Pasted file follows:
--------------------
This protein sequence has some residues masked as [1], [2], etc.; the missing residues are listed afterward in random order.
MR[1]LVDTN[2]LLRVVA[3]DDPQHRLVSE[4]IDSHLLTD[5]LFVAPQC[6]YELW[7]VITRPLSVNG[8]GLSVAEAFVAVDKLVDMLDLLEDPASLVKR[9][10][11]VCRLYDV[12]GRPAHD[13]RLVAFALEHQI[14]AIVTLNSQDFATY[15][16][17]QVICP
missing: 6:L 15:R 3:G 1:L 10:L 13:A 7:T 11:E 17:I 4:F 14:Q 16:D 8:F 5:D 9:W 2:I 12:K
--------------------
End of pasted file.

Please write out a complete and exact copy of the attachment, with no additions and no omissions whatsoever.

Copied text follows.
This protein sequence has some residues masked as [1], [2], etc.; the missing residues are listed afterward in random order.
MR[1]LVDTN[2]LLRVVA[3]DDPQHRLVSE[4]IDSHLLTD[5]LFVAPQC[6]YELW[7]VITRPLSVNG[8]GLSVAEAFVAVDKLVDMLDLLEDPASLVKR[9][10][11]VCRLYDV[12]GRPAHD[13]RLVAFALEHQI[14]AIVTLNSQDFATY[15][16][17]QVICP
missing: 6:L 15:R 3:G 1:L 10:L 13:A 7:T 11:E 17:I 4:F 14:Q 16:D 8:F 5:D 9:W 2:I 12:K